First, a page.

The attack of 40-year old Dawn Brancheau at Sea World Orlando by a massive whale has left many people stunned. Accounts say that Tilikum, a nearly 23 foot long, 12,000 pound Orca whale, dragged Brancheau, a very experienced trainer, underwater and held her there as hundreds watched helplessly. She apparently continued to work with the whale in hopes of getting it to calm down. Tilikum did let her go briefly, but went after her again and finished the job. Tilikum has been implicated in at least two other deaths.
It wasn't the first Orca incident at a marine park. In 2006, Kasatka, a 12 foot long 5000 pound female at SeaWorld San Diego, pulled her trainer Ken Peters under the water twice. The experienced Peters managed to get away and survived, but it wasn't the first time Kasatka pulled a similar stunt.
And years ago, a student at Sealand of the Pacific died when three Orcas, working together, drowned her. Soon as I read this, I thought of a CNN video I saw recently about Orcas working together to force a seal off an ice floe so they could feast on it. WARNING: it's not pretty. CNN Video Smart Orcas Hunting Seal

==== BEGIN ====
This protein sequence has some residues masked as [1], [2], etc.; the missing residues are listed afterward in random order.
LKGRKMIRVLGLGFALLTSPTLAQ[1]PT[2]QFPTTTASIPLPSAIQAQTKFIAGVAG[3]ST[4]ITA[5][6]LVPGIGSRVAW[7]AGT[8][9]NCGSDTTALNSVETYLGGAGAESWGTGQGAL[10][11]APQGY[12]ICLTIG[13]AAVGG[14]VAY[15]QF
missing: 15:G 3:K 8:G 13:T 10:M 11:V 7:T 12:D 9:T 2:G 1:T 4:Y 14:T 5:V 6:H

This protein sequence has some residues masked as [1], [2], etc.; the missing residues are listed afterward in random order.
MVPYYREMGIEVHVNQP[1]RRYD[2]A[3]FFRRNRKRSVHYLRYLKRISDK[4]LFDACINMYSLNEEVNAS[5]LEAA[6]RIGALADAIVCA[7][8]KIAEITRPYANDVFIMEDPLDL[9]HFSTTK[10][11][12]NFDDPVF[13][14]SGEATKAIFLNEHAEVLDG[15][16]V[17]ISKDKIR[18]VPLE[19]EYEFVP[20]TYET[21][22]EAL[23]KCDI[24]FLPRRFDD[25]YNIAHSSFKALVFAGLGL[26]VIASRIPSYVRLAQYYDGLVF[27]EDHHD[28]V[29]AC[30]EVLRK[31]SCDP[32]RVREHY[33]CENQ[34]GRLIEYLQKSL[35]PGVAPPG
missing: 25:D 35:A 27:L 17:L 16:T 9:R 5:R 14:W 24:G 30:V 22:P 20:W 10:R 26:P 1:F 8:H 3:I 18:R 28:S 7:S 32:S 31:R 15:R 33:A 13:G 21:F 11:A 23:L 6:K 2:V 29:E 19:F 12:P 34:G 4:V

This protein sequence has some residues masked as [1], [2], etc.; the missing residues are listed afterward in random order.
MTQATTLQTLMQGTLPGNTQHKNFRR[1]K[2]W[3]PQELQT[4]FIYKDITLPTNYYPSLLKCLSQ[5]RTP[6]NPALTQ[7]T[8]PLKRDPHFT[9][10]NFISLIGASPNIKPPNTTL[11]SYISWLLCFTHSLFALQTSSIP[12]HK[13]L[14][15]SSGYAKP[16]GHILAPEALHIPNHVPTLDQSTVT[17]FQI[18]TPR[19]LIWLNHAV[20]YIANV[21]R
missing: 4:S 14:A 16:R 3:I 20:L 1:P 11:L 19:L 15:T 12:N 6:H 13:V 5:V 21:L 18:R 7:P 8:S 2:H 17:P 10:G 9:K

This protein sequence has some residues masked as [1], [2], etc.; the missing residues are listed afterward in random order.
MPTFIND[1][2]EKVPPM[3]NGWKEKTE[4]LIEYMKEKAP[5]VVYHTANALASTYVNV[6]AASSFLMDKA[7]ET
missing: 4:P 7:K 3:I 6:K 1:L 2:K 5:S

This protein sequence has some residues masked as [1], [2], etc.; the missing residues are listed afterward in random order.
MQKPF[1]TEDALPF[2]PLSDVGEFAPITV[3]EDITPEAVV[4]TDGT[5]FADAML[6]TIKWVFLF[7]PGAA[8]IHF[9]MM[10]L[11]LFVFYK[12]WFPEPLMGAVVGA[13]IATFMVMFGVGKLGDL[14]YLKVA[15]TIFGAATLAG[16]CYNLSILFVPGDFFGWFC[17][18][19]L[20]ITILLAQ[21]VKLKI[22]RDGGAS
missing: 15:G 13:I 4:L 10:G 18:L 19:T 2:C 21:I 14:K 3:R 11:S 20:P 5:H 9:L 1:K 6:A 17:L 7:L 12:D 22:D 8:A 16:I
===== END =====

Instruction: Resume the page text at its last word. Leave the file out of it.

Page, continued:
Orcinus orca belongs in the dolphin family. In the wild they live in matriarchal pods, share lifelong family bonds and form complex communications systems. Their lifespan is as much as 60 years and clearly, they are not stupid.
So why are we surprised when killer whales purposely hunt down prey and dispose of it? It's part of their resume, isn't it?
Tilikum's other trainers say he can't be returned to the wild for a bunch of oddball reasons, such as he lost his teeth and since he spends most of the day floating, he would not be able to swim the long distances needed to find food in the ocean. But the reality is that Tilikum is worth millions because he has sired over a dozen offspring, all born in captivity raking in more money for the park owners. He won't be put out to pasture anytime soon.
I ask you -- who was the idiot that first came up with the notion of putting these magnificent animals into small pools for human entertainment? Let's find him and throw him into a pool, so we can be entertained as he leaps out of the water, flaps his arms and opens his mouth wide for a fishy treat.
I only hope that the whales save the humans, please.
Amen, and pass the mustard.